4
$\begingroup$

I am doing

r[psi_, th_, phi_] := {Cos[(phi + psi)/2]*Cos[th/2],Cos[(phi - psi)/2]*Sin[th/2], Sin[(phi - psi)/2]*Sin[th/2], Sin[(phi + psi)/2]*Cos[th/2]}

and that's fine, but I would like to take its Jacobian matrix as a function of psi, th, and phi.

Per this webpage https://mathworld.wolfram.com/Jacobian.html, I am trying

JacobianMatrix[f_List?VectorQ, x_List] := Outer[D, f, x] /; Equal @@ (Dimensions /@ {f, x})

Dr[psi_,th__,phi_] := JacobianMatrix[{Cos[(phi + psi)/2]*Cos[th/2], Cos[(phi - psi)/2]*Sin[th/2], Sin[(phi - psi)/2]*Sin[th/2], Sin[(phi + psi)/2]*Cos[th/2]}, {phi, th, psi}]

but it is coming back as

$Failed

I would like to go on to do

DrT[psi_,th_,phi_] := Transpose[Dr]

f[{x1_, x2_, x3_, x4_}] := x1^2 + 2 x3^2 + 4 x4^2

Integrate[f[r[psi, th, phi]]*Sqrt[Det[DrT[psi_,th_,phi_]*Dr[psi_,th_,phi_]]], {psi, 0, 2 Pi}, {th, 0, Pi}, {phi, 0, 2 Pi}]

to compute a surface integral over a 3-manifold. Can anyone help me get this working?

$\endgroup$
6
  • 6
    $\begingroup$ Nowadays, one would do something like D[r[psi, th, phi], {{psi, th, phi}}] to get a Jacobian. $\endgroup$ Commented May 10, 2020 at 13:13
  • $\begingroup$ Thanks you so much! I tried evaluating Dr[psi, th, phi] = D[r[psi, th, phi], {{psi, th, phi}}] Dr[Pi, Pi, Pi], but it just returns (cont) $\endgroup$ Commented May 10, 2020 at 14:58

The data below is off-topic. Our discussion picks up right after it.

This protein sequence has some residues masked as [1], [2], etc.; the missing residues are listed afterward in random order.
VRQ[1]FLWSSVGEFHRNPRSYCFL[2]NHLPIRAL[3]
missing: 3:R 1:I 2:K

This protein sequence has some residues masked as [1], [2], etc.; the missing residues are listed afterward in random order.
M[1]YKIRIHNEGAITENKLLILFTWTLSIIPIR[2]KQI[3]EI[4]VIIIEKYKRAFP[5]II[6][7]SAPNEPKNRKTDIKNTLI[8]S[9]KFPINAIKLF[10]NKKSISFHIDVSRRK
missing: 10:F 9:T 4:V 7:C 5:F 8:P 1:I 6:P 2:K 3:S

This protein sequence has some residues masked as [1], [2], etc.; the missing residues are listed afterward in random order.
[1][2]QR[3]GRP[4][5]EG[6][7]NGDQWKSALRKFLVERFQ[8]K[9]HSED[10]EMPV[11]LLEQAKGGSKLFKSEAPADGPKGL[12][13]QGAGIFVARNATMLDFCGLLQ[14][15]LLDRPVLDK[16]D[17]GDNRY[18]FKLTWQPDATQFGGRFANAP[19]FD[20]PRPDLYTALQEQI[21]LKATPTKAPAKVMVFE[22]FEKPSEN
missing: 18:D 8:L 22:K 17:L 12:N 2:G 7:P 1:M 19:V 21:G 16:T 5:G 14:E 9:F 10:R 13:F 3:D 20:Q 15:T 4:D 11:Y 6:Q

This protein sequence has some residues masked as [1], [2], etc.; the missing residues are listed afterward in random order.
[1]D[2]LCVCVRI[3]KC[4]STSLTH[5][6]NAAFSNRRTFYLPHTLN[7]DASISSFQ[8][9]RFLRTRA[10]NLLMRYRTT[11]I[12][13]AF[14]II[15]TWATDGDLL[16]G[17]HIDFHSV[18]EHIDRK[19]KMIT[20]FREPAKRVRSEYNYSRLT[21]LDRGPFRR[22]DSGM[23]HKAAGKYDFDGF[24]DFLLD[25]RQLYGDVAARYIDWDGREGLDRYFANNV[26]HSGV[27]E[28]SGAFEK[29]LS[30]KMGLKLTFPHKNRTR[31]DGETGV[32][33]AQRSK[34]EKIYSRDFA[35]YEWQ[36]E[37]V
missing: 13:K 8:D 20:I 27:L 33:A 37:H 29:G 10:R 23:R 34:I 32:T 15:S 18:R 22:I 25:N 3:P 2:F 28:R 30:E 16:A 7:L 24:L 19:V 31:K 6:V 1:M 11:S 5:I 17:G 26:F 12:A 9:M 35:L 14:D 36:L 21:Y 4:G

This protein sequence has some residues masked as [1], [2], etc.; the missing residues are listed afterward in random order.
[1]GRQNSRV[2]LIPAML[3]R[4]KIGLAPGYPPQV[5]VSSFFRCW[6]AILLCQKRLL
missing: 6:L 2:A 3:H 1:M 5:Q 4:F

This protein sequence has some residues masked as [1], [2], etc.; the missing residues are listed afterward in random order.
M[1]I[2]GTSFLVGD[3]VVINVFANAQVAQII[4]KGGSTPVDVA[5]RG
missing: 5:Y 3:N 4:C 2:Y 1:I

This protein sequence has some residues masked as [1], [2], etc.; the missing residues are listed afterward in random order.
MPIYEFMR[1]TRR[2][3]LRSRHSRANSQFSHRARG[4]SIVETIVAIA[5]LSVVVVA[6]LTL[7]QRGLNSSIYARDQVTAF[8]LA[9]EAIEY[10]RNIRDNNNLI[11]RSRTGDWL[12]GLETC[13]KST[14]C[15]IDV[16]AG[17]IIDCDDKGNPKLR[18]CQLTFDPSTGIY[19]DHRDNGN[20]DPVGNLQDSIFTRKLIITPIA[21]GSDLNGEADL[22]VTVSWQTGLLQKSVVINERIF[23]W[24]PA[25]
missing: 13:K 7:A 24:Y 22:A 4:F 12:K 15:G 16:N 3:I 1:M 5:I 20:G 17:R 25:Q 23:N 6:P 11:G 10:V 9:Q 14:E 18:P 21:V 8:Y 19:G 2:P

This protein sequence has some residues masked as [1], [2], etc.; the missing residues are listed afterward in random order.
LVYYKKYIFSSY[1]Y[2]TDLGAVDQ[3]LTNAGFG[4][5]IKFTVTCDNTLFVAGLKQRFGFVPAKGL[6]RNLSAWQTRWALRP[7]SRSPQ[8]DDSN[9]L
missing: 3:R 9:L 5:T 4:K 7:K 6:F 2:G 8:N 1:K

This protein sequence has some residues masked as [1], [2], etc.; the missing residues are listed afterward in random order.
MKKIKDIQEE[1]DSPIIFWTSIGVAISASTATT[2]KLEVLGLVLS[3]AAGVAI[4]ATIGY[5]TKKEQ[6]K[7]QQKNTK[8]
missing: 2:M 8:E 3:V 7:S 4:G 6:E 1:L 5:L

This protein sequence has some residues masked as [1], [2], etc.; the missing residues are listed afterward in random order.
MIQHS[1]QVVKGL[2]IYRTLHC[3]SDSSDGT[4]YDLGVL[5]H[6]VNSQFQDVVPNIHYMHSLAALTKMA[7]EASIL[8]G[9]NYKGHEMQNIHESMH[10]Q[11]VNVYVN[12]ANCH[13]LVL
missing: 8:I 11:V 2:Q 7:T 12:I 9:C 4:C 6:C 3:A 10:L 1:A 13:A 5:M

• $\begingroup$ {{-(1/2) Cos[th/2] Sin[(phi + psi)/2], -(1/2) Cos[(phi + psi)/2] Sin[ th/2], -(1/2) Cos[th/2] Sin[(phi + psi)/2]}, {1/ 2 Sin[(phi - psi)/2] Sin[th/2], 1/2 Cos[(phi - psi)/2] Cos[th/2], -(1/2) Sin[(phi - psi)/2] Sin[th/ 2]}, {-(1/2) Cos[(phi - psi)/2] Sin[th/2], 1/2 Cos[th/2] Sin[(phi - psi)/2], 1/2 Cos[(phi - psi)/2] Sin[th/2]}, {1/ 2 Cos[(phi + psi)/2] Cos[th/2], -(1/2) Sin[(phi + psi)/2] Sin[th/ 2], 1/2 Cos[(phi + psi)/2] Cos[th/2]}}[\[Pi], \[Pi], \[Pi]] $\endgroup$ Commented May 10, 2020 at 14:59
  • 1
    $\begingroup$ Try this: Remove[Dr]; Dr[psi_, th_, phi_] = D[r[psi, th, phi], {{psi, th, phi}}] $\endgroup$ Commented May 10, 2020 at 15:00
  • 1
    $\begingroup$ Please consider writing an answer to your own question, if you've managed to figure it out. $\endgroup$ Commented May 10, 2020 at 15:45

1 Answer 1

4
$\begingroup$

Per @J. M.'s technical difficulties's help, this worked for me:

r[psi_, th_, phi_] := {Cos[(phi + psi)/2]*Cos[th/2], Cos[(phi - psi)/2]*Sin[th/2],
                       Sin[(phi - psi)/2]*Sin[th/2], Sin[(phi + psi)/2]*Cos[th/2]}

Dr[psi_, th_, phi_] = D[r[psi, th, phi], {{psi, th, phi}}] 

DrT[psi_, th_, phi_] = Transpose[Dr[psi, th, phi]]

f[{x1_, x2_, x3_, x4_}] := x1^2 + 2x3^2 + 4x4^2

Integrate[f[r[psi, th, phi]]*Sqrt[Det[DrT[psi, th, phi].Dr[psi, th, phi]]],
          {psi, 0, 2Pi}, {th, 0, Pi}, {phi, 0, 2Pi}]

The problem is an integral of a scalar function over $SO(3)$, for those who are interested (It's actually an integral over half of $S^3$, but the function is constant over the antipodal map on $S^3$ and so "descends" to a unique function on $SO(3)$).

The answer is $\frac74 \pi^2$, for those playing the home version of the game.

Thanks so much for all the help, sir. This problem was a little too hard for my students to do by hand (although the integral appears to be elementary), but I'll work on it over the Summer, and, hopefully have an Extra Credit problem that involves $SO(3)$ and is doable by hand for them in time for the Fall.

Thanks again.

$\endgroup$
1

Your Answer

By clicking “Post Your Answer”, you agree to our terms of service and acknowledge you have read our privacy policy.

Not the answer you're looking for? Browse other questions tagged or ask your own question.